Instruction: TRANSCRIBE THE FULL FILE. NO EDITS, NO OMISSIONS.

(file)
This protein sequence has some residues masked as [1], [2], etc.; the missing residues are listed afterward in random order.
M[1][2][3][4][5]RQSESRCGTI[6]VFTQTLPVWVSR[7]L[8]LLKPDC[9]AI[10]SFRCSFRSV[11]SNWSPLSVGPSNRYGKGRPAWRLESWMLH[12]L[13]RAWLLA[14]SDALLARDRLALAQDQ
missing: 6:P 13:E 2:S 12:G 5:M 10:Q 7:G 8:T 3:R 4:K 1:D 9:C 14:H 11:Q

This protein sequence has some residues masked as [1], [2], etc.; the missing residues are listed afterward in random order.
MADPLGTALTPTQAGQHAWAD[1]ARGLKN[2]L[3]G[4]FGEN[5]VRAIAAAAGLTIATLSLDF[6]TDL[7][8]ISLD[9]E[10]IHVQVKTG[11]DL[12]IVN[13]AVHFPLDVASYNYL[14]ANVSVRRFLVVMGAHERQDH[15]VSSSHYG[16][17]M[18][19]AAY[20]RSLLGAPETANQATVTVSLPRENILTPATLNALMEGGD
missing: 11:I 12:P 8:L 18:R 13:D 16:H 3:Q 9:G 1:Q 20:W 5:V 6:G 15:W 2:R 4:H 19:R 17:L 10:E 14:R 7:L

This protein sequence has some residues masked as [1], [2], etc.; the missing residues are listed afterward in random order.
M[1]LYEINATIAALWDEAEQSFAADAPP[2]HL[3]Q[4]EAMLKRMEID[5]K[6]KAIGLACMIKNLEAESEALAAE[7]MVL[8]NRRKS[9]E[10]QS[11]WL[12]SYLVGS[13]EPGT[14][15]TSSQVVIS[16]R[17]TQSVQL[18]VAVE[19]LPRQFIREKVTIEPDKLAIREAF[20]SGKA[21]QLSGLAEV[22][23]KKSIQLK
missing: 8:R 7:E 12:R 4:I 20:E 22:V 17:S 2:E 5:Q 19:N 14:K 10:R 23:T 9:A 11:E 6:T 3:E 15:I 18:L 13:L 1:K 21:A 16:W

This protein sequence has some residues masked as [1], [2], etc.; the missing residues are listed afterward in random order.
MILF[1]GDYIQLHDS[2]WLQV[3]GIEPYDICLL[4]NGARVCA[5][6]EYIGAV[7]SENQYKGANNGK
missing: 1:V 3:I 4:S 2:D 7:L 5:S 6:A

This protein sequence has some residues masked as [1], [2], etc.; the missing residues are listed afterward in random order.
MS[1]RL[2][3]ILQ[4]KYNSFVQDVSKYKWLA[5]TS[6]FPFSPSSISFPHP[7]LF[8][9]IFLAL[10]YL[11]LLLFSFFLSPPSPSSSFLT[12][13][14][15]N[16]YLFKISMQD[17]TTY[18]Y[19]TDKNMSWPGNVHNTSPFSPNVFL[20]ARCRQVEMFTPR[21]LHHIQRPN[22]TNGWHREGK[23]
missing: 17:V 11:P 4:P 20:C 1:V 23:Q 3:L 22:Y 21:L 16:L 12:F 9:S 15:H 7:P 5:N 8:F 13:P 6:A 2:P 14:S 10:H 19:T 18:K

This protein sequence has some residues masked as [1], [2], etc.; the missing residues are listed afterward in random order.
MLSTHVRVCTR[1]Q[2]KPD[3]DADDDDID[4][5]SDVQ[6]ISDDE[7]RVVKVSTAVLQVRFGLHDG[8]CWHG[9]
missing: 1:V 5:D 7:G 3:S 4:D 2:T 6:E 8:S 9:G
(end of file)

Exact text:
This protein sequence has some residues masked as [1], [2], etc.; the missing residues are listed afterward in random order.
M[1][2][3][4][5]RQSESRCGTI[6]VFTQTLPVWVSR[7]L[8]LLKPDC[9]AI[10]SFRCSFRSV[11]SNWSPLSVGPSNRYGKGRPAWRLESWMLH[12]L[13]RAWLLA[14]SDALLARDRLALAQDQ
missing: 6:P 13:E 2:S 12:G 5:M 10:Q 7:G 8:T 3:R 4:K 1:D 9:C 14:H 11:Q

This protein sequence has some residues masked as [1], [2], etc.; the missing residues are listed afterward in random order.
MADPLGTALTPTQAGQHAWAD[1]ARGLKN[2]L[3]G[4]FGEN[5]VRAIAAAAGLTIATLSLDF[6]TDL[7][8]ISLD[9]E[10]IHVQVKTG[11]DL[12]IVN[13]AVHFPLDVASYNYL[14]ANVSVRRFLVVMGAHERQDH[15]VSSSHYG[16][17]M[18][19]AAY[20]RSLLGAPETANQATVTVSLPRENILTPATLNALMEGGD
missing: 11:I 12:P 8:L 18:R 13:D 16:H 3:Q 9:G 1:Q 20:W 5:V 6:G 15:W 2:R 4:H 19:R 17:L 10:E 14:R 7:L

This protein sequence has some residues masked as [1], [2], etc.; the missing residues are listed afterward in random order.
M[1]LYEINATIAALWDEAEQSFAADAPP[2]HL[3]Q[4]EAMLKRMEID[5]K[6]KAIGLACMIKNLEAESEALAAE[7]MVL[8]NRRKS[9]E[10]QS[11]WL[12]SYLVGS[13]EPGT[14][15]TSSQVVIS[16]R[17]TQSVQL[18]VAVE[19]LPRQFIREKVTIEPDKLAIREAF[20]SGKA[21]QLSGLAEV[22][23]KKSIQLK
missing: 8:R 7:E 12:R 4:I 20:E 22:V 17:S 2:E 5:Q 19:N 14:K 10:R 23:T 9:A 11:E 6:T 3:E 15:I 18:L 13:L 1:K 21:A 16:W

This protein sequence has some residues masked as [1], [2], etc.; the missing residues are listed afterward in random order.
MILF[1]GDYIQLHDS[2]WLQV[3]GIEPYDICLL[4]NGARVCA[5][6]EYIGAV[7]SENQYKGANNGK
missing: 1:V 3:I 4:S 2:D 7:L 5:S 6:A

This protein sequence has some residues masked as [1], [2], etc.; the missing residues are listed afterward in random order.
MS[1]RL[2][3]ILQ[4]KYNSFVQDVSKYKWLA[5]TS[6]FPFSPSSISFPHP[7]LF[8][9]IFLAL[10]YL[11]LLLFSFFLSPPSPSSSFLT[12][13][14][15]N[16]YLFKISMQD[17]TTY[18]Y[19]TDKNMSWPGNVHNTSPFSPNVFL[20]ARCRQVEMFTPR[21]LHHIQRPN[22]TNGWHREGK[23]
missing: 17:V 11:P 4:P 20:C 1:V 23:Q 3:L 22:Y 21:L 16:L 12:F 9:S 15:H 7:P 5:N 8:F 13:P 6:A 2:P 14:S 10:H 19:T 18:K

This protein sequence has some residues masked as [1], [2], etc.; the missing residues are listed afterward in random order.
MLSTHVRVCTR[1]Q[2]KPD[3]DADDDDID[4][5]SDVQ[6]ISDDE[7]RVVKVSTAVLQVRFGLHDG[8]CWHG[9]
missing: 1:V 5:D 7:G 3:S 4:D 2:T 6:E 8:S 9:G